Obergefell V. Hodges (2015)

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This paper focuses on the Supreme Court case Obergefell v. Hodges (2015). This paper will give an overview of the case, the major arguments made by the plaitiffs and the defendents, as well as how the case has affected other rulings. This case has answered many legal questions and will shape any future cases that deal with gay marriage, possibly even equal rights.

Deatiled CH: James Obergefell and John Arthur was a same-sex couple and was married on July 11, 2013 on a medical transport plan on the tarmac at the airport in Baltimore, Maryland due to Arthur being unable to move (3,2) . John Arthur suffered from amotrophic lateral sclerosis (ALS) and was terminally ill. Three months after their marriage Arthur passed away.(3) Due to his diagnosis John Arthur sought to have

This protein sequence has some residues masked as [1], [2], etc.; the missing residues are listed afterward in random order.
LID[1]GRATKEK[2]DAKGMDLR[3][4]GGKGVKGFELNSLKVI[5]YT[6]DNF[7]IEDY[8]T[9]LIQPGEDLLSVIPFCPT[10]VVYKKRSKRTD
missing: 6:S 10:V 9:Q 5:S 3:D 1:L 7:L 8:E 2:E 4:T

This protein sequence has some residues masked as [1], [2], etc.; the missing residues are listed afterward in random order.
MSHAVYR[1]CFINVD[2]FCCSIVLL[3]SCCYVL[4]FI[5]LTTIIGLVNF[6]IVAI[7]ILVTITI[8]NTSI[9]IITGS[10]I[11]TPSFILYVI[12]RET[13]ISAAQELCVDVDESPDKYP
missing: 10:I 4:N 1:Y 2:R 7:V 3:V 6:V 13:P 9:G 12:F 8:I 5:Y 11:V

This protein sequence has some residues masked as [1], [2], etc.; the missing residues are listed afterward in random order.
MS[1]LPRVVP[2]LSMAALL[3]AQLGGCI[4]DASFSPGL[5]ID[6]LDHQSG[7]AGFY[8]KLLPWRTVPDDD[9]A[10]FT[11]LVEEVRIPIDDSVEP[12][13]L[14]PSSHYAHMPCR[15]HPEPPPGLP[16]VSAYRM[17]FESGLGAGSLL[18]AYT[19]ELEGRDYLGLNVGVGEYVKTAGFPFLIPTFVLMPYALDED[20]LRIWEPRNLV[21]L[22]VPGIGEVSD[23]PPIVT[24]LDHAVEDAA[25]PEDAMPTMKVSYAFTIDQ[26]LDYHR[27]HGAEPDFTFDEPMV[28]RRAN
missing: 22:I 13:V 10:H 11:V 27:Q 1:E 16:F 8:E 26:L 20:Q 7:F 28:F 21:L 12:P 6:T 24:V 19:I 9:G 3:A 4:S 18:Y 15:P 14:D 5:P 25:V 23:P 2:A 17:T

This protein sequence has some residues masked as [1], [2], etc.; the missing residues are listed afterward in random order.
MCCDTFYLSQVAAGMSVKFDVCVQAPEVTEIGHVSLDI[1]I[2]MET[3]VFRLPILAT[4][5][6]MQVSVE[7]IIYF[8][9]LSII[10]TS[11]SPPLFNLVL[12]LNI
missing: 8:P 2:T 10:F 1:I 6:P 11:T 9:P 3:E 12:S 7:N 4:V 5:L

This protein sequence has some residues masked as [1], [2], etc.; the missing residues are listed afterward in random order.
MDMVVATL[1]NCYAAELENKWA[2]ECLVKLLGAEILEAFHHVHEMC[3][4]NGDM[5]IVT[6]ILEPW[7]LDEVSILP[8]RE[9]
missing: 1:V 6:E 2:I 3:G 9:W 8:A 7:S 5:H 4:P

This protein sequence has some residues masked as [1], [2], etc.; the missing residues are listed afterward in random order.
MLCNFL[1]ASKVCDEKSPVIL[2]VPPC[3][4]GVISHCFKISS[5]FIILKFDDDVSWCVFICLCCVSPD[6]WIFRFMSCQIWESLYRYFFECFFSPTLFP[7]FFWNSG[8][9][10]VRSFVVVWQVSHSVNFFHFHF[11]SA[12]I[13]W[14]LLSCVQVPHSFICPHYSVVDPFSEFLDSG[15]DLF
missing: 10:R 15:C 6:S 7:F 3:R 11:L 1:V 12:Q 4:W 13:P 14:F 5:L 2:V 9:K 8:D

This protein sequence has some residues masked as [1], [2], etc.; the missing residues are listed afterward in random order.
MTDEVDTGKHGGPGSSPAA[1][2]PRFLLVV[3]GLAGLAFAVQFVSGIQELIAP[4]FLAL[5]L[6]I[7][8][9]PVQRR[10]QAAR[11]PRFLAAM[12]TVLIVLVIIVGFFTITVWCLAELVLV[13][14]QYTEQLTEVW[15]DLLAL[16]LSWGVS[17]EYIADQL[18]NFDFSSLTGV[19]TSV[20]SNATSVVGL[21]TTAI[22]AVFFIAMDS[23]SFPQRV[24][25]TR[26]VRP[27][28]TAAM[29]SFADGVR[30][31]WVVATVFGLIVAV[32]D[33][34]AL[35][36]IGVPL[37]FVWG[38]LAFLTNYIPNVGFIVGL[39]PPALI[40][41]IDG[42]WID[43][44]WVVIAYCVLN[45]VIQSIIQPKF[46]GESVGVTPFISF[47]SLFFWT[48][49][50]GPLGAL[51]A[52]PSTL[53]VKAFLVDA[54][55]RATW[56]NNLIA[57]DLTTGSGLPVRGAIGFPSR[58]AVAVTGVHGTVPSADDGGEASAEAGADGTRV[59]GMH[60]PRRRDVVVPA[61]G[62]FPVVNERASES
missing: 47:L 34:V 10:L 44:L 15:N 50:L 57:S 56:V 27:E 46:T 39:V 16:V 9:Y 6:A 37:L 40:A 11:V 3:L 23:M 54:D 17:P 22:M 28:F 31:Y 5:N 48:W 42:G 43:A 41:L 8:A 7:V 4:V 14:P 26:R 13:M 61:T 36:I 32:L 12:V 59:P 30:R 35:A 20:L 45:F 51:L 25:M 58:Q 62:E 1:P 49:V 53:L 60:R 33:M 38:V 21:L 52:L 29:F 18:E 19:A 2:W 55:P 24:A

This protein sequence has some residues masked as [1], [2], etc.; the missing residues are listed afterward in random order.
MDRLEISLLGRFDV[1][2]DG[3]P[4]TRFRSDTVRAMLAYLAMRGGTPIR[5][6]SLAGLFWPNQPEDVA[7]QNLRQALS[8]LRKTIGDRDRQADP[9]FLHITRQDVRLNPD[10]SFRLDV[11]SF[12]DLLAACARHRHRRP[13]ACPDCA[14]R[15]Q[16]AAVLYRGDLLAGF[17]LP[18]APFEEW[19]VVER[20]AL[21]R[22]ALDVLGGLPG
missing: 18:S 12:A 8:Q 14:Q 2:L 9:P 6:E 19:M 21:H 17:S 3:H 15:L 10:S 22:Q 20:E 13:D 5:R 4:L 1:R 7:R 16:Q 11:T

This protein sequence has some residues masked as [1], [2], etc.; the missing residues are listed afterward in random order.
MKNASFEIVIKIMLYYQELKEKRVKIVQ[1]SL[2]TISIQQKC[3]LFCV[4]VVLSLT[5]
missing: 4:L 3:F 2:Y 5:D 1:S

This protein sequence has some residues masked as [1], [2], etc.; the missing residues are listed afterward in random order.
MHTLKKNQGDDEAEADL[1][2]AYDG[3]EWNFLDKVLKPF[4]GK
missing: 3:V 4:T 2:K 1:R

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DeBoer and Rowse, both nurses with DeBoer in the neonatal until and Rowse in the emergency unit, had celebrated a commitment ceremony to honor their relation in 2007. In 2009, DeBoer and Rowse fostered a baby boy and went one to adopt him. During that same year, the family welcomed another son into the family. This new baby, who was born premature and was abandoned by his biological mother, required around the clock care. The following year, another member joined the family, a baby girl with special needs. However, in Michigan it is only permits only opposite-sex married couples or single individuals to adopt; therefore, each child can have only one woman as his or her legal parent. This meant that if there was an emergency, schools and hospitals would treat the three children as if they only had one parent. Furthermore, if a tragedy were to occur to either DeBoer or Rowse, the other “parent” would have no legal rights over the children she has not been permitted to adopt. This couple joined the case seeking relief from the continuing uncertainty that their unmarried status creates in their

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